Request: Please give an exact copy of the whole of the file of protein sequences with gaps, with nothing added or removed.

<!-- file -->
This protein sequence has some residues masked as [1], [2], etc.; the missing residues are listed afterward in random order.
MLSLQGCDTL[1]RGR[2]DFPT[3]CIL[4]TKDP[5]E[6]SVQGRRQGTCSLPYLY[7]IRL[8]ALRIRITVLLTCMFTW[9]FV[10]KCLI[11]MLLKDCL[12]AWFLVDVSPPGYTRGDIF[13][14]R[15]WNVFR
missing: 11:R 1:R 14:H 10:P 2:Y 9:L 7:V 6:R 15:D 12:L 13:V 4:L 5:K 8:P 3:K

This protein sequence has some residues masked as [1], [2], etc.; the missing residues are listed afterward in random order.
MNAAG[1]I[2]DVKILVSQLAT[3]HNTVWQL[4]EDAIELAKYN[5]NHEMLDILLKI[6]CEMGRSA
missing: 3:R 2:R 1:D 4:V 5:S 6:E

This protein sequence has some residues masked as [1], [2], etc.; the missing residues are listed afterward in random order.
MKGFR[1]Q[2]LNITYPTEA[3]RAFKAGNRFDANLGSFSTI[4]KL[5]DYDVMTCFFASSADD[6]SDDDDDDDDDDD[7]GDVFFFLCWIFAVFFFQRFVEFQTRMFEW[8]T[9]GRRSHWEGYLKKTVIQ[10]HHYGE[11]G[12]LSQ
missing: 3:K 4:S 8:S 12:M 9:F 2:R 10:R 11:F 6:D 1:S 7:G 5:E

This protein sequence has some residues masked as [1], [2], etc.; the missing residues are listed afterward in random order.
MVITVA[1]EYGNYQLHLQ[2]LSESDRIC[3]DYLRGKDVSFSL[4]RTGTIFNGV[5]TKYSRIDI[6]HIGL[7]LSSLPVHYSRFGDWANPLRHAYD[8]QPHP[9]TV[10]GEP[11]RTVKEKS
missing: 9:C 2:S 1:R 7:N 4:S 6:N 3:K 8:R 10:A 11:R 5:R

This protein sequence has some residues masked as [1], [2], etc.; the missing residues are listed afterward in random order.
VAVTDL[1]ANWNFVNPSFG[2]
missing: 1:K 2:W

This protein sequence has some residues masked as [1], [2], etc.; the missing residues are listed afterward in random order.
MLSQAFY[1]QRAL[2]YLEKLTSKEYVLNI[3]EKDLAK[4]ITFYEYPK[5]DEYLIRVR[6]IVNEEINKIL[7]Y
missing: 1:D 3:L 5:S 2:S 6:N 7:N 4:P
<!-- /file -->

This protein sequence has some residues masked as [1], [2], etc.; the missing residues are listed afterward in random order.
MLSLQGCDTL[1]RGR[2]DFPT[3]CIL[4]TKDP[5]E[6]SVQGRRQGTCSLPYLY[7]IRL[8]ALRIRITVLLTCMFTW[9]FV[10]KCLI[11]MLLKDCL[12]AWFLVDVSPPGYTRGDIF[13][14]R[15]WNVFR
missing: 11:R 1:R 14:H 10:P 2:Y 9:L 7:V 6:R 15:D 12:L 13:V 4:L 5:K 8:P 3:K

This protein sequence has some residues masked as [1], [2], etc.; the missing residues are listed afterward in random order.
MNAAG[1]I[2]DVKILVSQLAT[3]HNTVWQL[4]EDAIELAKYN[5]NHEMLDILLKI[6]CEMGRSA
missing: 3:R 2:R 1:D 4:V 5:S 6:E

This protein sequence has some residues masked as [1], [2], etc.; the missing residues are listed afterward in random order.
MKGFR[1]Q[2]LNITYPTEA[3]RAFKAGNRFDANLGSFSTI[4]KL[5]DYDVMTCFFASSADD[6]SDDDDDDDDDDD[7]GDVFFFLCWIFAVFFFQRFVEFQTRMFEW[8]T[9]GRRSHWEGYLKKTVIQ[10]HHYGE[11]G[12]LSQ
missing: 3:K 4:S 8:S 12:M 9:F 2:R 10:R 11:F 6:D 1:S 7:G 5:E

This protein sequence has some residues masked as [1], [2], etc.; the missing residues are listed afterward in random order.
MVITVA[1]EYGNYQLHLQ[2]LSESDRIC[3]DYLRGKDVSFSL[4]RTGTIFNGV[5]TKYSRIDI[6]HIGL[7]LSSLPVHYSRFGDWANPLRHAYD[8]QPHP[9]TV[10]GEP[11]RTVKEKS
missing: 9:C 2:S 1:R 7:N 4:S 6:N 3:K 8:R 10:A 11:R 5:R

This protein sequence has some residues masked as [1], [2], etc.; the missing residues are listed afterward in random order.
VAVTDL[1]ANWNFVNPSFG[2]
missing: 1:K 2:W

This protein sequence has some residues masked as [1], [2], etc.; the missing residues are listed afterward in random order.
MLSQAFY[1]QRAL[2]YLEKLTSKEYVLNI[3]EKDLAK[4]ITFYEYPK[5]DEYLIRVR[6]IVNEEINKIL[7]Y
missing: 1:D 3:L 5:S 2:S 6:N 7:N 4:P